“Paradox Girl”: For the Girl Who is Everything

Paradox Girl is a superheroine whose power is time travel. She has done it so many times in her own timeline that she doesn’t even have a beginning or end any more. There are so many of her past and future selves littered about that they’re tripping over each other. She causes as much trouble as she solves. The girl can’t help it.

Paradox Girl Vol. 1: First Cycle
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Summary
Writer: Cayti Elle Bourquin
Artist: Yishan Li
Listed Pages: 198
Story Pages: 164
Price: $19.99
Age Rating: 12+ Only
Print Release Date: May 29 2019
Digital Release Date: May 29 2019
Publisher: Top Cow (Image)

Bumf: As a hero with the power to go anywhere and anywhen, Paradox Girl has made an absolute mess of her own life. She’s changed history so often that she isn’t even sure who she is anymore. Join her in this superhero comedy as she tries to make sense of her chaotic existence, chases bizarre whims, and maybe even finds time to save the day once in a while.

"Paradox Girl": For the Girl Who is Everything

This series reminded me of a French graphic novel from 2005 called “The Six-Hundred-and-Seventy-Six Apparitions of Killoffer” by Killoffer. That was a largely wordless story about a slob in a suit who encounters multiple versions of himself that keep fighting and killing each other. It was very existential in that French kind of way.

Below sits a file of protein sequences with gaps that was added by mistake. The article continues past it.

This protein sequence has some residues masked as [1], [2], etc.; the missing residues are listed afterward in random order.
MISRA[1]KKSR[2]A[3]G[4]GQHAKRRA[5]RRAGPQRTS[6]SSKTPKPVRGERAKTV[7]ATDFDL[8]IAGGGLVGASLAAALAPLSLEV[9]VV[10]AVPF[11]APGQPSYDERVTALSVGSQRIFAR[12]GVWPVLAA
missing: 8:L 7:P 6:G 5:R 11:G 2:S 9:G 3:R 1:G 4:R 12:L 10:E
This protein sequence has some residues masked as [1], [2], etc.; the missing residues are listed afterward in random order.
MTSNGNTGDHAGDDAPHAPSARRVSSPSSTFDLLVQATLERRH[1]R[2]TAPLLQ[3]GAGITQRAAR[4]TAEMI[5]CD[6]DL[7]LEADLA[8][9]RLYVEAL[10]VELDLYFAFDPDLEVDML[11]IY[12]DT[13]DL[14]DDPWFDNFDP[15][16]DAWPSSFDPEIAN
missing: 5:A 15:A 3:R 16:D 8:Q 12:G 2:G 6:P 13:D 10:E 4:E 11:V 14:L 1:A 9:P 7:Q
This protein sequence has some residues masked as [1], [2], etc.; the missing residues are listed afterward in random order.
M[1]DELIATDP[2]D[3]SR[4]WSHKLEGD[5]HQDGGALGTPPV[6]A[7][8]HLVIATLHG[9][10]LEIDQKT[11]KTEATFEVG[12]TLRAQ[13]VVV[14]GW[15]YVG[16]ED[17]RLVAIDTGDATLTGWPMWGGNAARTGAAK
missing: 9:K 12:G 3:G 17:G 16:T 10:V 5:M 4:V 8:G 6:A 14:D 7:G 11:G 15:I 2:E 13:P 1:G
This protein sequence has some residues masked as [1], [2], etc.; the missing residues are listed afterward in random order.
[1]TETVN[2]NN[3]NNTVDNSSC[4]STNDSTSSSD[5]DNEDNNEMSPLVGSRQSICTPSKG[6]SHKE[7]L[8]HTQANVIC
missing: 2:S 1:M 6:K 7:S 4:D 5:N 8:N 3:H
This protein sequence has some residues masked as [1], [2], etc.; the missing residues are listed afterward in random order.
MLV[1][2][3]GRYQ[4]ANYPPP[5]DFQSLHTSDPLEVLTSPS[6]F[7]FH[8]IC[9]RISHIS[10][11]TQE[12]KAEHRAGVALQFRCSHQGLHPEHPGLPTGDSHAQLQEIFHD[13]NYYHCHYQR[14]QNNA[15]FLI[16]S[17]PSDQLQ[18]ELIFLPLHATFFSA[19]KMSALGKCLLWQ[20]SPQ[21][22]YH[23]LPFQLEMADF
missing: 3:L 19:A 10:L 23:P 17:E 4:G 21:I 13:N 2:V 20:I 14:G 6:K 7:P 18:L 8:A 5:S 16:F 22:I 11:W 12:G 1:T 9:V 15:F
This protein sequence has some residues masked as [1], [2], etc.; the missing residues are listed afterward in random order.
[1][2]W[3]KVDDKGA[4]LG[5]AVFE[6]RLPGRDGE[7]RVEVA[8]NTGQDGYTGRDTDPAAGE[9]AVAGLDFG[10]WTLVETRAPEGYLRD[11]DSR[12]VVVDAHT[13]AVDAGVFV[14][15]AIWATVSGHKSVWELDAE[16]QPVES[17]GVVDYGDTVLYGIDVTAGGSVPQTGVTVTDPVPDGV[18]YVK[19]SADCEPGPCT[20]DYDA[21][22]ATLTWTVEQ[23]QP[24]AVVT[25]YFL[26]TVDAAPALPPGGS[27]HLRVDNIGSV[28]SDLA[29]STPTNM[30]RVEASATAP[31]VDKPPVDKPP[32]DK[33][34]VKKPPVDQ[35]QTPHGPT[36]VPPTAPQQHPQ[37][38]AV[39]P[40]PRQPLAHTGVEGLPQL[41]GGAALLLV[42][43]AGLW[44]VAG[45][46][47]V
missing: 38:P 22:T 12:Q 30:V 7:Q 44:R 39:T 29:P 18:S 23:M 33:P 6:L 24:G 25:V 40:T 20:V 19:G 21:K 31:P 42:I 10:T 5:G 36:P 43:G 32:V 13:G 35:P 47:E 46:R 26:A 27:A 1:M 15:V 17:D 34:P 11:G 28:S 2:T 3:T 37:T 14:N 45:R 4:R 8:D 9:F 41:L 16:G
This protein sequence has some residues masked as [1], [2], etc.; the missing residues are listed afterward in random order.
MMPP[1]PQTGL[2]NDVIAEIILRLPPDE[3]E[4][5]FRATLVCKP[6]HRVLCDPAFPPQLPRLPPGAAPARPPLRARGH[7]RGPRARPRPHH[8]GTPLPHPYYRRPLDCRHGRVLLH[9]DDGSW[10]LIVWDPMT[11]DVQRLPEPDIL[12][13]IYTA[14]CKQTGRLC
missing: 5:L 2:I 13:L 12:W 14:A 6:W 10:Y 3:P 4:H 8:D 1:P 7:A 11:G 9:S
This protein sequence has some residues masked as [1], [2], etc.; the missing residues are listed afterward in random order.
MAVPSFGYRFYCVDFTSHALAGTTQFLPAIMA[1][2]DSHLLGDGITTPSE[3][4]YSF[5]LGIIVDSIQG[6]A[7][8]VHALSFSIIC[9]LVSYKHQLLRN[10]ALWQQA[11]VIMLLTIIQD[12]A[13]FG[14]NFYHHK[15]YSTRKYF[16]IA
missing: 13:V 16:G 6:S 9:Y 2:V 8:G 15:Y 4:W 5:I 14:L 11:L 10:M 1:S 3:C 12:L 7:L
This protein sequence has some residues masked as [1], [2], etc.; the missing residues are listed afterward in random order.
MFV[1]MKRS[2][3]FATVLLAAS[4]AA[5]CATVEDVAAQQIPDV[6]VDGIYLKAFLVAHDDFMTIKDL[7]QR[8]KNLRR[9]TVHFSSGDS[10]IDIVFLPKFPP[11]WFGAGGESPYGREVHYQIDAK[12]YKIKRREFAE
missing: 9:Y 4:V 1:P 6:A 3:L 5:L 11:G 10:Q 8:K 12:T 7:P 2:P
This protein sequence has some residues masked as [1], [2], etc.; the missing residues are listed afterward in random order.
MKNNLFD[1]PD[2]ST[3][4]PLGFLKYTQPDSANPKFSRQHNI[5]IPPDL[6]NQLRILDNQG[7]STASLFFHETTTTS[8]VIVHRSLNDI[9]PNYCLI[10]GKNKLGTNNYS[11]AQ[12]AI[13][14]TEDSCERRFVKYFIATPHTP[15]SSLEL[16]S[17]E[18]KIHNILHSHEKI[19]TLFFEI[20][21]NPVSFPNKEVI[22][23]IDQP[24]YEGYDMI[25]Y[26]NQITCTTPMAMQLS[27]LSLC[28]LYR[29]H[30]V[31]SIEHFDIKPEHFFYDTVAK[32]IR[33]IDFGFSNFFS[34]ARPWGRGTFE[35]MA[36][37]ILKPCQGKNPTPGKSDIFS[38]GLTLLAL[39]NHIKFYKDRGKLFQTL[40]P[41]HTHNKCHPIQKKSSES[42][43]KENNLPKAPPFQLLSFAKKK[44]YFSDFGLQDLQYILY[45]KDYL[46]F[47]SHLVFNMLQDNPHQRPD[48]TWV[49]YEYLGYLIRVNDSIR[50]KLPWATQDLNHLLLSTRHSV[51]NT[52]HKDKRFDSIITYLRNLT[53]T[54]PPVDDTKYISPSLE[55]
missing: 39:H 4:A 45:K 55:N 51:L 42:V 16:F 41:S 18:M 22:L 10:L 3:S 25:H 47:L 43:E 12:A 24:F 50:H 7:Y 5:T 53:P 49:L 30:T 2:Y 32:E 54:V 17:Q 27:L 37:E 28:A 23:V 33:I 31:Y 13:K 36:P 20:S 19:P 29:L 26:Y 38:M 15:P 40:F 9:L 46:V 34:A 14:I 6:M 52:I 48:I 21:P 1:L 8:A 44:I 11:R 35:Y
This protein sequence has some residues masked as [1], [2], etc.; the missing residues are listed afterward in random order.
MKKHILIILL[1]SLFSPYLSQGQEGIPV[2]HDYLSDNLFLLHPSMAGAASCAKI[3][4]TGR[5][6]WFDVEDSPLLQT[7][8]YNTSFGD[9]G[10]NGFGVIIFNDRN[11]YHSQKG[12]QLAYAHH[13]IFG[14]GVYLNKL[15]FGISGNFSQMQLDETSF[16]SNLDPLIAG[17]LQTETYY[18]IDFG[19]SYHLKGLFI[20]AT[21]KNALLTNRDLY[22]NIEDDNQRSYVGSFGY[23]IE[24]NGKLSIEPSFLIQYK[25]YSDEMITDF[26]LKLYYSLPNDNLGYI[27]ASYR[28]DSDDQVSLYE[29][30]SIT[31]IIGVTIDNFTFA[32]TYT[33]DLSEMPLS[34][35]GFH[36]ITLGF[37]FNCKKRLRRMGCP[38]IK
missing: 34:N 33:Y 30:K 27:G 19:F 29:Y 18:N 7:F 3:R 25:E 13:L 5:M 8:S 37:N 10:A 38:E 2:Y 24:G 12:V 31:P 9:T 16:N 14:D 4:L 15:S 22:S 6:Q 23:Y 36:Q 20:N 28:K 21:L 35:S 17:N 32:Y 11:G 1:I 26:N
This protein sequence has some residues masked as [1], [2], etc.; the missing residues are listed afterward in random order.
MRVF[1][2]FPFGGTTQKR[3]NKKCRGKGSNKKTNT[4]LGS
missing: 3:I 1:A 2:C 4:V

Paradox Girl is a lighter female take on similar existential themes, shot through the filter of time-travelling superhero comedy. Paradox Girl is about dressing up, about role-play, play-acting. It’s about selfhood and identity. Paradox Girl is in constant conflict with her other selves. Some of them get along, some of them don’t. They’re not all the same. They don’t all do the same thing.

Cayti Bourquin has created a character that lets her tell virtually any kind of story she wants. She can write about Paradox Girl trying to get a good night’s sleep but her other selves keep interrupting. Or Paradox Girl trying to correct temporal anomalies she caused earlier and later. Or how much a superhero’s carelessness can mess up innocent bystanders’ lives. One story can be about Paradox Girl listening to a grieving old man’s story about the love of his life and become a part of his history. Another issue is a satire of spy and detective thrillers on board a runaway train where every character – the detective, the spy, the femme fatale, the suspects, the villains – are all another version of her.

Artist Yishun Li deserves credit for making the art look easy. It’s not. Li has a light touch and deft hand at facial expressions and body language. She imbues Paradox Girl a personality that’s funny, whimsical and likable. There is nothing generic or cookie-cutter about Li’s manga-inflected art. And her ability to draw Bourquin’s complex and complicated scripts with such clear storytelling is amazing. She is an artist with an extremely bright career ahead of her.

Paradox Girl looks in the fridge and manga style screams for replaced waffles.

Imagine a wildly overactive Instagram feed as a person and you get Paradox Girl. The series is a rampage through tropes, images and genre clichés. It’s about female empowerment and the fluidity of gender roles and identity, and how everyone is free to choose who they want to be.